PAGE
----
Putting the protagonist behind the lens of his own camera not only sets up the obvious out for blood parallel of vampire and paparazzi, but also offers an ironic critique on the director’s motivations. In one smartly executed scene, Dees finds himself in a cemetery photographing the grave of a recent victim. Judging the tombstone too neat for his tabloid purposes, Dees stages a more horrific, blood spattered photo.

While it occasionally stoops to stock horror cliches (“Go away” warnings scrawled in blood, scary nocturnal encounters that turn out to be dreams), pic does find ways to make old ideas new. The graveyard scene is both spooky and funny, and there’s a showdown in the late going that uses echoes and mirrors to create an atmosphere of pure terror. Though there’s an unfortunate final dreamscape sequence that plays like an amalgam of a “Living Dead” movie and a Michael Jackson video, Pavia rescues the scene at the last moment and delivers a wily payoff.

Sound design is excellent, with auditory cues that successfully manipulate perception of the viewer and the characters. Brian Keane’s score hits just the right eerie effect. Lensing is above average, but makeup effects are inconsistent, ranging from fake looking welts and wounds of the costume store variety to grisly decapitations and mutilations.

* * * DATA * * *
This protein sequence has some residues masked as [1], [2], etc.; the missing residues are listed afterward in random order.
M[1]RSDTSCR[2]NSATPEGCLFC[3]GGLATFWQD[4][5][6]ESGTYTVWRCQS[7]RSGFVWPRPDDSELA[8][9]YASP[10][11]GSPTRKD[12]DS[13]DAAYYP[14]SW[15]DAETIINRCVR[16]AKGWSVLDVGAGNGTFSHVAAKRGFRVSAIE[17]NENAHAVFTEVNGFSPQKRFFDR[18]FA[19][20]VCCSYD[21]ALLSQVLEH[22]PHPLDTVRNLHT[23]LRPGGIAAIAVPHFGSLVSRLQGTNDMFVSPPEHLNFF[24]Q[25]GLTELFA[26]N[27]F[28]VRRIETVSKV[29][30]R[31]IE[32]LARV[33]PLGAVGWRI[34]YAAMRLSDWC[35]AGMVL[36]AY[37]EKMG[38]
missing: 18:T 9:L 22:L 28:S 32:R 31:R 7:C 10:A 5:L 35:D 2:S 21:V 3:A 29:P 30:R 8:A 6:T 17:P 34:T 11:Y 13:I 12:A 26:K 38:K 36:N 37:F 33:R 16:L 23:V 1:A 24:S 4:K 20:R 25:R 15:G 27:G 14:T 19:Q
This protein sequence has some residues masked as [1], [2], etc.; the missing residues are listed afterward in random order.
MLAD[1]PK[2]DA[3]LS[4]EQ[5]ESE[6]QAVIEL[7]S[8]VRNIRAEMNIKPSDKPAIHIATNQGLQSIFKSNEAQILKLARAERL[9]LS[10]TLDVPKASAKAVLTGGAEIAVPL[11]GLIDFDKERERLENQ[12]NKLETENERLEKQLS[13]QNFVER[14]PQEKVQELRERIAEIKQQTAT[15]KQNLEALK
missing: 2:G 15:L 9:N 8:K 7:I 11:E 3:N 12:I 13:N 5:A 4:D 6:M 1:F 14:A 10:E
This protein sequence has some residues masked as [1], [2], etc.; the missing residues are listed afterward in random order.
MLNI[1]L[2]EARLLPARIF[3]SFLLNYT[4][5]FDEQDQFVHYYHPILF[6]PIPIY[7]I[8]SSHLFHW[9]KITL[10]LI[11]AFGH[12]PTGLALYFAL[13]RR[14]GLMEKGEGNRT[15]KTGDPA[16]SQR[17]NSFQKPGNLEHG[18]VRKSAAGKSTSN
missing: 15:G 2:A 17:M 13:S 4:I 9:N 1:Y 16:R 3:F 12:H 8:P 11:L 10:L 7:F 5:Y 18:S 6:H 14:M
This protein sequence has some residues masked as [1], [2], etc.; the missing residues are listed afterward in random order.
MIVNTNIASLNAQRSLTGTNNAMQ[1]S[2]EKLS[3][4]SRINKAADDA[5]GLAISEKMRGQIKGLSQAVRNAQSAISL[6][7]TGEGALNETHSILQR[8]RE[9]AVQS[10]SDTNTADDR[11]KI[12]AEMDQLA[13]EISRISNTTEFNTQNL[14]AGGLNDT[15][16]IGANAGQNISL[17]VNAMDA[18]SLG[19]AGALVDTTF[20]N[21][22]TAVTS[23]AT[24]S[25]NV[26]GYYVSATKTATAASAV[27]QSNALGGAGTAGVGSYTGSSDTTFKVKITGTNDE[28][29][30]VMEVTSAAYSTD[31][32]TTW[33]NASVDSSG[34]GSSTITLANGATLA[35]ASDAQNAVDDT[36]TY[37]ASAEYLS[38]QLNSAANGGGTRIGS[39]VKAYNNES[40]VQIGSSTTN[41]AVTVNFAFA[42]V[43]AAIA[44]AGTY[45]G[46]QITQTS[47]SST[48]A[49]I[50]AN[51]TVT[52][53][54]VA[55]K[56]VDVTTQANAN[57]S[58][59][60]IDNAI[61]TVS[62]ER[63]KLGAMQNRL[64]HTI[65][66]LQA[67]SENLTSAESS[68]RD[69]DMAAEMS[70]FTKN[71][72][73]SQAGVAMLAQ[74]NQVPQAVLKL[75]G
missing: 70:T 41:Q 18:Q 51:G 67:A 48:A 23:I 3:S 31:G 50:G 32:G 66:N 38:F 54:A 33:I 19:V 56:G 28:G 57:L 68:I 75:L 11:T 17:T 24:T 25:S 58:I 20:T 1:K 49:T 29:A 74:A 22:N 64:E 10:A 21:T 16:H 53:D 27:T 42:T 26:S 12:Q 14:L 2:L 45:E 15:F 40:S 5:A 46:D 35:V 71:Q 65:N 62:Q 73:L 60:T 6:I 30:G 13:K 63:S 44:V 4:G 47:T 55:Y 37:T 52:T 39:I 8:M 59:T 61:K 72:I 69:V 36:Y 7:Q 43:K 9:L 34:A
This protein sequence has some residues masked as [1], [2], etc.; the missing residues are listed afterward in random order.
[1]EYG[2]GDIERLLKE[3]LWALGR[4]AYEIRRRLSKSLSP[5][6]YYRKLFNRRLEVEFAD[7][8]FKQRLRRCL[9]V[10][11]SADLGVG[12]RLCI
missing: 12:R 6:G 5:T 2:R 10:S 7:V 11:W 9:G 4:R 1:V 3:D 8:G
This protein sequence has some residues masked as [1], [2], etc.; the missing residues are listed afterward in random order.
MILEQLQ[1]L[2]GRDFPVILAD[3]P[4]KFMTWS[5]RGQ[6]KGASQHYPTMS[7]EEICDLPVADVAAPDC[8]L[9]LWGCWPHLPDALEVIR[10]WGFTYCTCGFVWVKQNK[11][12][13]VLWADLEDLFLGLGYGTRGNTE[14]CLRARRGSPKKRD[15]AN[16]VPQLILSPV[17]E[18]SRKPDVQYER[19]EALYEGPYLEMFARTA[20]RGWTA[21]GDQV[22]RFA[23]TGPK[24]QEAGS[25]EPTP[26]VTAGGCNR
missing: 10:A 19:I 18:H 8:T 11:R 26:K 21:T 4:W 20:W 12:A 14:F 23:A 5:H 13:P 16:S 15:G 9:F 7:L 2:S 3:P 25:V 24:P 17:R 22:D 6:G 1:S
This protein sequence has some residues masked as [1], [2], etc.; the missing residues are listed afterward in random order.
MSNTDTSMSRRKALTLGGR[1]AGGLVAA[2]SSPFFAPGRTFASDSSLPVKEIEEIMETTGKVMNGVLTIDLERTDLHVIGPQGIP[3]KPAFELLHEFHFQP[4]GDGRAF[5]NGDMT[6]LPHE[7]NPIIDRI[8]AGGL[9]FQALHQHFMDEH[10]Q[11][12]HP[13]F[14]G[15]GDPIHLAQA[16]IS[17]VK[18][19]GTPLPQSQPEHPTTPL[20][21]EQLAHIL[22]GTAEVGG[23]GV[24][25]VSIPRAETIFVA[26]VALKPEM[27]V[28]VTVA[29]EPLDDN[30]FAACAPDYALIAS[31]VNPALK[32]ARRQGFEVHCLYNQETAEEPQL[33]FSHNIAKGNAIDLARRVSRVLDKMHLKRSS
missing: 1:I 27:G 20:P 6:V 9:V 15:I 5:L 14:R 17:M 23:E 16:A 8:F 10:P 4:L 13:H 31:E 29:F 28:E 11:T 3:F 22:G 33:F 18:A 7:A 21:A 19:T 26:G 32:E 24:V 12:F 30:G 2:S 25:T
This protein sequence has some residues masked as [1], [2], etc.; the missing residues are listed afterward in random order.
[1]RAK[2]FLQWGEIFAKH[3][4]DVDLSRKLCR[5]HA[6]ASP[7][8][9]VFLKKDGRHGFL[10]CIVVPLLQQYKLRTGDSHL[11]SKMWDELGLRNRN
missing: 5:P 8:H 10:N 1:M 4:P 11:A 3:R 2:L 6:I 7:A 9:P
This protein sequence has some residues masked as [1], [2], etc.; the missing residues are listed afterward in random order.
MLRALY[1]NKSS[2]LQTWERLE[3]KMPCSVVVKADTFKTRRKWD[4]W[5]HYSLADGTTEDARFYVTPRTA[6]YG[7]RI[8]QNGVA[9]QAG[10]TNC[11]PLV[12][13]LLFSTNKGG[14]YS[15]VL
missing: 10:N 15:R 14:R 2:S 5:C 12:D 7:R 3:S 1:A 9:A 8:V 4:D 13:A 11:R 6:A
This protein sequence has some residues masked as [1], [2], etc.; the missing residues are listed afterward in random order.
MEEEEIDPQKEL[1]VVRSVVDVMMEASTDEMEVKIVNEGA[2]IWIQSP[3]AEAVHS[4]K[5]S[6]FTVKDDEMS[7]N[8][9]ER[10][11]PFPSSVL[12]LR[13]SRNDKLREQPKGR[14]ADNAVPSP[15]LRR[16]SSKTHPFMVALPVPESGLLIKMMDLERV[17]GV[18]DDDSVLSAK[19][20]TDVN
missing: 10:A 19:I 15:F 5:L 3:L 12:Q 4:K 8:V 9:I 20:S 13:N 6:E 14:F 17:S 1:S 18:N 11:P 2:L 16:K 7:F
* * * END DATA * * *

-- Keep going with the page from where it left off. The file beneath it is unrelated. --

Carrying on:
Thesping is strong, especially by leads Entwisle, who registers as a promising newcomer, and Ferrer, his gravelly voice filled with resignation and cynicism, who fascinates even when he’s being a heel.

Stephen King's The Night Flier

(Horror --- Color)

Production: A New Line Cinema release of a New Amsterdam Entertainment/Stardust Intl./Medusa Film presentation of a Richard P. Rubinstein production. Produced by Rubinstein, Mitchell Galin. Executive producer, David Kappes. Directed by Mark Pavia. Screenplay, Pavia, Jack O'Donnell, based on a story by Stephen King.

Crew: Camera (color), David Connell; editor, Elizabeth Schwartz; music, Brian Keane; production design, Burton Rencher; set design, Andrew Menzies; set decoration, Timothy Smithwick Stepeck; costume design, Pauline White; sound, Jay Meagher; special effects makeup, KNB EFX Group; associate producer, Neal Stevens; assistant director, Michael Jefferson; casting, Leonard Finger, Lyn Richmond. Reviewed at New Line screening room, L. A., Feb. 4, 1998. MPAA Rating: R. Running time: 97 min.